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the porous city - other - agriculture

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I'm going some volunteer research for One Acre Fund and this popped up. Interesting!

If I could tell you the number of times random people have mentioned rotating maize with legumes to fix nitrogen in the soil ... ugh.

May is a lean month it seems.

Really cool idea. Supports rural radio broadcasters in Africa. Almost every farmer's home I visited in Kenya had a radio. What a simple way to reach a massively under-served population.

I don't think so, but I'm glad someone's trying.

This is so contrary to my experience I have to mention it.
The increasingly urbanized youth are often reluctant to help with digging and hoeing ... "The consequence: A lot of land particularly rice fields is not exploited. This has increased the suffering of some families who have a hard time feeding themselves during certain periods of the year."
In the area of Kenya I live in, very little land is not exploited. For generations, people have had large families, and divided the land up among their sons. This has reduced the average plot size to below five acres. At this point, traditional farming methods do not yield enough to feed a family.

Senegal's situation, to be frank, seems enviable to me. They are at a much more sustainable level of population.

"We know what brings about a transformation of opportunities and it is not this."
A critique of, well, exactly what I'm doing.
The poverty of African peasants is not accidental: it is intrinsic to the peasant mode of economic organization. The very features that make the peasant mode of production appear attractive to jaded members of an industrialized society also make it unproductive. Large scale organization of specialized production, and integration into markets, are fundamental to the generation of income at a level that we now regard as necessary for a decent quality of life. We have been blinded to this evident fact by our own romantic attachment to the preservation of a society which is the antithesis of the modern.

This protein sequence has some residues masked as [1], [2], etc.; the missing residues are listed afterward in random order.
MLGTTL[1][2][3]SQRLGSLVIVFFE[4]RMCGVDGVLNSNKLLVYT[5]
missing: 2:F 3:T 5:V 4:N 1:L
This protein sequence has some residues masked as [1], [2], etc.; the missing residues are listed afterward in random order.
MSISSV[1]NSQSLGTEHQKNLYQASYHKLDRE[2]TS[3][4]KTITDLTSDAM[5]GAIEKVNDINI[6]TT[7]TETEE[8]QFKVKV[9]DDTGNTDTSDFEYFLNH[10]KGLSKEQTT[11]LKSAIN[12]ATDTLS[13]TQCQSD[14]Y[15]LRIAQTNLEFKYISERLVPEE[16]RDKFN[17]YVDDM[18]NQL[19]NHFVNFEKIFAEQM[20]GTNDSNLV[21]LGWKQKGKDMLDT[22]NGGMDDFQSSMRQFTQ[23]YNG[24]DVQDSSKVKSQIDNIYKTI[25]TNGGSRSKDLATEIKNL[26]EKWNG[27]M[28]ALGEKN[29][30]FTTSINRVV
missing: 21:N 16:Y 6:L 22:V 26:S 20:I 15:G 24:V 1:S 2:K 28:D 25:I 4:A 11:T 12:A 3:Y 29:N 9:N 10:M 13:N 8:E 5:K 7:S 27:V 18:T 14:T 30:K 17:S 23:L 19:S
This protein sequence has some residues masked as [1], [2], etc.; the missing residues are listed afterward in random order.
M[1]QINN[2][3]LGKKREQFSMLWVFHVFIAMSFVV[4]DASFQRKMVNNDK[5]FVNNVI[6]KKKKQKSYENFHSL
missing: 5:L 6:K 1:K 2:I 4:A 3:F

I don't disagree with any of it. But the structural changes he's talking about require a really farsighted agricultural and industrial policy, which is not on the horizon. They also, in order to produce better lives in the near term, rather than in the glorious future, require a careful migration path. For most farmers, land is their only real asset. How will they be recompensed, resettled, reintegrated? These questions aren't even being asked yet. So I think there is a place for efforts to improve farmers' incomes right now, before any grand plans take shape.

The GMO thing is a red herring, I think he throws it in for shock value. The real issue is the move to efficient, large-scale farming.

... and what does that mean for small farmers?
Unpredictable weather has always presented serious problems for smallholder farmers and fishing communities in poor countries, but farming is becoming even more difficult and risky because of the greater unpredictability in seasonal rainfall patterns. Heat stress, lack of water at crucial times and pests and diseases are serious problems that climate change appears to be exacerbating. These all interact with ongoing pressures on land, soils and water resources that would exist regardless of climate change. The most common observation is that the changes are "shortening" the growing season.
We've seen these effects first-hand. The season of long rains has started 2-3 weeks late for the past couple of years, and rain during this crucial growing season has been more unpredictable.

Cool idea for agriculture in developing countries: bring in your sick plants, get diagnosis and prescription. I believe we've emailed photos of maize to experts in the past.

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